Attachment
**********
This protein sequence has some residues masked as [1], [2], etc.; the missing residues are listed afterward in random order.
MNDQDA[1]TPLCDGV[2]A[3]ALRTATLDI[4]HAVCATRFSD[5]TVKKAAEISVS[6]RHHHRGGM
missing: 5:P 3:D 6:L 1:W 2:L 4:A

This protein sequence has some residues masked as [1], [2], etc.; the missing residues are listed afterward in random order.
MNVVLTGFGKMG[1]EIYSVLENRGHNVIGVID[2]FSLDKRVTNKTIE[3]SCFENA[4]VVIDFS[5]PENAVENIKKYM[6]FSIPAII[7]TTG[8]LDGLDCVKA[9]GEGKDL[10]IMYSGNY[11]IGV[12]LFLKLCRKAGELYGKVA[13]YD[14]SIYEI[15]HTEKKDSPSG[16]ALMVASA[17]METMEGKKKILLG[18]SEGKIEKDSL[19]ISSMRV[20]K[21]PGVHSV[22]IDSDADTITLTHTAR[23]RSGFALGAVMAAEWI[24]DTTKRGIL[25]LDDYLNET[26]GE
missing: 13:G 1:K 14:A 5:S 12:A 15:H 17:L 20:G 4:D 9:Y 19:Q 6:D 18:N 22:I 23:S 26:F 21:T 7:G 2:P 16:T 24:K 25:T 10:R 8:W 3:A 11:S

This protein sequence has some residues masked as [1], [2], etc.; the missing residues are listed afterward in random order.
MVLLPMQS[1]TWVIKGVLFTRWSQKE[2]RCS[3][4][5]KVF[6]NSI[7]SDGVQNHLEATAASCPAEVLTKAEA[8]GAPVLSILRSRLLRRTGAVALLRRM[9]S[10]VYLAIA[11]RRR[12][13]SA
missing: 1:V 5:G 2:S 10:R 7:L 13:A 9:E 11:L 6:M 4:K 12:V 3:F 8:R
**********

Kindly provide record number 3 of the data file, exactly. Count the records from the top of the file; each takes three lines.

This protein sequence has some residues masked as [1], [2], etc.; the missing residues are listed afterward in random order.
MVLLPMQS[1]TWVIKGVLFTRWSQKE[2]RCS[3][4][5]KVF[6]NSI[7]SDGVQNHLEATAASCPAEVLTKAEA[8]GAPVLSILRSRLLRRTGAVALLRRM[9]S[10]VYLAIA[11]RRR[12][13]SA
missing: 1:V 5:G 2:S 10:R 7:L 13:A 9:E 11:L 6:M 4:K 12:V 3:F 8:R